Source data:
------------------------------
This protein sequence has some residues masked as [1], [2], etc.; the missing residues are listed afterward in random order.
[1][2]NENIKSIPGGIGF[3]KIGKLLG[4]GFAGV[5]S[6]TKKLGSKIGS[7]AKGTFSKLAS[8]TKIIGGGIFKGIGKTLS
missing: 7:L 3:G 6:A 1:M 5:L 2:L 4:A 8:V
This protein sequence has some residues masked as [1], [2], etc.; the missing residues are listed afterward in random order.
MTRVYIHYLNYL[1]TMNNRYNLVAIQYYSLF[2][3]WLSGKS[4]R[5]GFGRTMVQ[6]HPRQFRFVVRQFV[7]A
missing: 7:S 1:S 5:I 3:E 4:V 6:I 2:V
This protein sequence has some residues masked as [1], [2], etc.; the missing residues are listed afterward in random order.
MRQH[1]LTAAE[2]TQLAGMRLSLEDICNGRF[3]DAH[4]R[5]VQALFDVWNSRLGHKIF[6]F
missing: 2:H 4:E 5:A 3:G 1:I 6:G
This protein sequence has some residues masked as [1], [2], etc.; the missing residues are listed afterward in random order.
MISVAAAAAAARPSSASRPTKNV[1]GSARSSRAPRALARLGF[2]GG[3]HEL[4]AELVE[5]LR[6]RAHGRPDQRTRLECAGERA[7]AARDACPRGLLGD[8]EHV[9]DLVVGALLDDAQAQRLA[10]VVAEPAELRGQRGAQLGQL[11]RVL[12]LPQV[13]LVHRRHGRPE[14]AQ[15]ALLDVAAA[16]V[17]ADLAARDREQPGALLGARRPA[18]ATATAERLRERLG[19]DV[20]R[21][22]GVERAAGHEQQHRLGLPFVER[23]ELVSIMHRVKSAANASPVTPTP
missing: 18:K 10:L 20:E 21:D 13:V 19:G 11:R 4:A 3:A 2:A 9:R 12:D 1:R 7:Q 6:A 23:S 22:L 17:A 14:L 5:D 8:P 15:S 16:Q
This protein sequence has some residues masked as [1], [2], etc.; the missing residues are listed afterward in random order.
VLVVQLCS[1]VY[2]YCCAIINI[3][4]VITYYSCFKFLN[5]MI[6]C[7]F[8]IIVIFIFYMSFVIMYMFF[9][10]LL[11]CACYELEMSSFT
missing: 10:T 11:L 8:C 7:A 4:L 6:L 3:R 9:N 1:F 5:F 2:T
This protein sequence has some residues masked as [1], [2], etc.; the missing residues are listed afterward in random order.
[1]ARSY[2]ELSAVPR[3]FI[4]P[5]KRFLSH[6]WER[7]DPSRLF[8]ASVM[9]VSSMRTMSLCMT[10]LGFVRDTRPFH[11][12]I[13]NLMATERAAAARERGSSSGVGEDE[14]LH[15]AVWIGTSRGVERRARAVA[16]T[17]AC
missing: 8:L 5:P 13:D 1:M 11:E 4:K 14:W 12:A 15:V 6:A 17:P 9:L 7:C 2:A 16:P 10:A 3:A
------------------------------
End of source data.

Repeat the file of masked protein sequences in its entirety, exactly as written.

This protein sequence has some residues masked as [1], [2], etc.; the missing residues are listed afterward in random order.
[1][2]NENIKSIPGGIGF[3]KIGKLLG[4]GFAGV[5]S[6]TKKLGSKIGS[7]AKGTFSKLAS[8]TKIIGGGIFKGIGKTLS
missing: 7:L 3:G 6:A 1:M 5:L 2:L 4:A 8:V
This protein sequence has some residues masked as [1], [2], etc.; the missing residues are listed afterward in random order.
MTRVYIHYLNYL[1]TMNNRYNLVAIQYYSLF[2][3]WLSGKS[4]R[5]GFGRTMVQ[6]HPRQFRFVVRQFV[7]A
missing: 7:S 1:S 5:I 3:E 4:V 6:I 2:V
This protein sequence has some residues masked as [1], [2], etc.; the missing residues are listed afterward in random order.
MRQH[1]LTAAE[2]TQLAGMRLSLEDICNGRF[3]DAH[4]R[5]VQALFDVWNSRLGHKIF[6]F
missing: 2:H 4:E 5:A 3:G 1:I 6:G
This protein sequence has some residues masked as [1], [2], etc.; the missing residues are listed afterward in random order.
MISVAAAAAAARPSSASRPTKNV[1]GSARSSRAPRALARLGF[2]GG[3]HEL[4]AELVE[5]LR[6]RAHGRPDQRTRLECAGERA[7]AARDACPRGLLGD[8]EHV[9]DLVVGALLDDAQAQRLA[10]VVAEPAELRGQRGAQLGQL[11]RVL[12]LPQV[13]LVHRRHGRPE[14]AQ[15]ALLDVAAA[16]V[17]ADLAARDREQPGALLGARRPA[18]ATATAERLRERLG[19]DV[20]R[21][22]GVERAAGHEQQHRLGLPFVER[23]ELVSIMHRVKSAANASPVTPTP
missing: 18:K 10:L 20:E 21:D 13:V 19:G 11:R 4:A 3:A 2:A 9:R 12:D 1:R 7:Q 6:A 23:S 22:L 17:A 14:L 5:D 8:P 15:S 16:Q
This protein sequence has some residues masked as [1], [2], etc.; the missing residues are listed afterward in random order.
VLVVQLCS[1]VY[2]YCCAIINI[3][4]VITYYSCFKFLN[5]MI[6]C[7]F[8]IIVIFIFYMSFVIMYMFF[9][10]LL[11]CACYELEMSSFT
missing: 10:T 11:L 8:C 7:A 4:L 6:L 3:R 9:N 1:F 5:F 2:T
This protein sequence has some residues masked as [1], [2], etc.; the missing residues are listed afterward in random order.
[1]ARSY[2]ELSAVPR[3]FI[4]P[5]KRFLSH[6]WER[7]DPSRLF[8]ASVM[9]VSSMRTMSLCMT[10]LGFVRDTRPFH[11][12]I[13]NLMATERAAAARERGSSSGVGEDE[14]LH[15]AVWIGTSRGVERRARAVA[16]T[17]AC
missing: 8:L 5:P 13:D 1:M 11:E 4:K 14:W 12:A 15:V 6:A 17:P 9:L 7:C 2:A 16:P 10:A 3:A